Originally from South Africa, DLA Phillips Fox solicitor Stephen Behrmann takes five minutes to tell us about the strangest case he’s ever worked on, and the importance of golf.
What made you decide to become a lawyer?
I never wanted to go to university - I wanted to be a professional rugby player. My father, despite being my greatest fan, insisted that I first get a degree before pursuing a career in rugby. Knowing that math was not my strength at school, I approached the Dean and asked which degrees excluded math as a module. The first degree he mentioned was law and before he could suggest any others I was already making my way to the Law Faculty to enrol as a student.
How long have you worked at DLA Phillips Fox for and what brought you to that position?
I worked at DLA Cliffe Dekker Hofmeyr (South Africa), a member of DLA Piper Group, for two and half years before moving to New Zealand. I was fortunate to have that international 'DLA' link to DLA Phillips Fox and started working here in November 2013.
What’s the strangest case you’ve ever worked on/been involved with?
I was involved in interviewing some of the witnesses to the police shootings which took place in South Africa at Lonmin's Marikana platinum mine in 2012, where after eight days of illegal strike action police were forced to open fire on a hostile gathering of armed strikers killing 34 protestors.
If you could invite three people for dinner, dead or alive and excluding family and friends, who would they be and why?
Jesus would be the only person I'd need around the dinner table. He could tell me everything I wanted to know about my other two guests.
You’re based in Auckland – where’s the best place to go for a drink and/or dinner after work?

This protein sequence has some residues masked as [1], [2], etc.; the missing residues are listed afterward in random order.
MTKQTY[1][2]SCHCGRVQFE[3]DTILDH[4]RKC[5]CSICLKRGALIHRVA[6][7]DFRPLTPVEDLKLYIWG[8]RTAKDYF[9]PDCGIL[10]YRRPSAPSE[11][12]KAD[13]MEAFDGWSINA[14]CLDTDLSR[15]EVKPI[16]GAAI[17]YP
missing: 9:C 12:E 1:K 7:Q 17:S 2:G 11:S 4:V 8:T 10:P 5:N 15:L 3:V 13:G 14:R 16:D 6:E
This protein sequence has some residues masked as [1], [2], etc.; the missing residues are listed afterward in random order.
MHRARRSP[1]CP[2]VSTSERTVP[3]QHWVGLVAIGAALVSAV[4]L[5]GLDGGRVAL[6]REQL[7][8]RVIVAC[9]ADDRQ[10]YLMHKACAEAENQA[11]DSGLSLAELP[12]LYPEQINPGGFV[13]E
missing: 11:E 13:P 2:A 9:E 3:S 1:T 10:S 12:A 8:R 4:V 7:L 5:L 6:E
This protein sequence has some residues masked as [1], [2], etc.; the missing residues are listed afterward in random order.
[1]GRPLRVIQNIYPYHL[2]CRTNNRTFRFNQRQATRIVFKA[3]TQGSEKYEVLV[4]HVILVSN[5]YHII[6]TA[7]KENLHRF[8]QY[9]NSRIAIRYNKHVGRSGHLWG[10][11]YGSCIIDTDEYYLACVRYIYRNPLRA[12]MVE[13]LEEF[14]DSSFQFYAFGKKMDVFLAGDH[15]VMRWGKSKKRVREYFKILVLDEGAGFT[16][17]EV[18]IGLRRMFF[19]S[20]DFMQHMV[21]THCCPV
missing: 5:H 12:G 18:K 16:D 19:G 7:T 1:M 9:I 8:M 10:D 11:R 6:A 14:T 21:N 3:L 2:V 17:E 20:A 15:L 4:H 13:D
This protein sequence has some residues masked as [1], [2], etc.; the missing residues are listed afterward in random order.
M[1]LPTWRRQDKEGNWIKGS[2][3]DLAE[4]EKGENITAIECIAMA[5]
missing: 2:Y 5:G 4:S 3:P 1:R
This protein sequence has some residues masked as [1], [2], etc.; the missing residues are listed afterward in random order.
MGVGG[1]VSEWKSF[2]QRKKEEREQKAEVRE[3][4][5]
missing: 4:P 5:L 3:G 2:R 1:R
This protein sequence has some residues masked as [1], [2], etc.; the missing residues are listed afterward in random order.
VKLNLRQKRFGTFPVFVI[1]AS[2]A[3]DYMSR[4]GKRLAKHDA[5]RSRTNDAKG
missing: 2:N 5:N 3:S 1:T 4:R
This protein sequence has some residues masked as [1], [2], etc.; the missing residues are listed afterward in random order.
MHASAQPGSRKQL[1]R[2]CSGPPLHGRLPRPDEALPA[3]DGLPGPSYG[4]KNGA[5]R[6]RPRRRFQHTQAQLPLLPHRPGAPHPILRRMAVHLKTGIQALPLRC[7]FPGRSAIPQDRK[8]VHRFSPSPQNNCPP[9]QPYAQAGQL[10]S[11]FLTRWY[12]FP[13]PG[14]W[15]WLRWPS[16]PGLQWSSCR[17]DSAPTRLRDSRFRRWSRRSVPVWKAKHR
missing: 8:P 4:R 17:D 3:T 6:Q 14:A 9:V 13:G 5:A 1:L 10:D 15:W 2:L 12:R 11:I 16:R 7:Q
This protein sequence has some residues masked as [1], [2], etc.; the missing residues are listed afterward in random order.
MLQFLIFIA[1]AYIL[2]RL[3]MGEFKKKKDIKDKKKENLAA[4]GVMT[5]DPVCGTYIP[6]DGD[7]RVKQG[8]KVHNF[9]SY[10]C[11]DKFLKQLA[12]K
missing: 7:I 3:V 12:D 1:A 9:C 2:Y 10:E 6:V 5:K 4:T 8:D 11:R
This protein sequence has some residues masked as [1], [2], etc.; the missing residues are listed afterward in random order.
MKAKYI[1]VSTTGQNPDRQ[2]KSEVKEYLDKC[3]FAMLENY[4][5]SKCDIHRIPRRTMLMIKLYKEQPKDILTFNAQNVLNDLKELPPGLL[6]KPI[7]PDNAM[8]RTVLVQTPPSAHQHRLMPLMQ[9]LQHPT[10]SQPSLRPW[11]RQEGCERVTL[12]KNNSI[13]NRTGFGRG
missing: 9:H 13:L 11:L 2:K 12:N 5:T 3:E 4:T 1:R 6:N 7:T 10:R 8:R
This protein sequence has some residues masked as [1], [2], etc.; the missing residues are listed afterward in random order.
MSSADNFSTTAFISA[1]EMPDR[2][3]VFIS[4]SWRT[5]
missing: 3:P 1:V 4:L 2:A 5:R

Anywhere with ocean/beach views.
What’s the best advice you’ve ever been given (work or personal)?
"You'll never be a successful lawyer if you can't play golf" - John Webber (Partner at DLA Cliffe Dekker Hofmeyr, South Africa).
Do you have any hobbies/interests outside of work?
Anything which involves a rugby ball or fishing rod. I have also recently joined a social 20/20 cricket league.
Complete this sentence: If I wasn’t a lawyer…
…I'd be a pilot, but only because I couldn't make it as a rugby player.
If you had John Key’s job for one day, what would you do?
My gran has always admired the Queen. I guess if I was John Key for a day, I would ask the Queen to write my gran a letter and explain to her that it's not "common" to drink tea out of a mug.
What do you love about your job?
You can never know enough when it comes to practicing law. I learn something new every day, which keeps things interesting.
What would you change about your job right now if you could?
In South Africa it is possible, with hard work, to track yourself to become a partner within eight years of legal practice. That is less likely in New Zealand, so I'd make progression to partnership more determinable.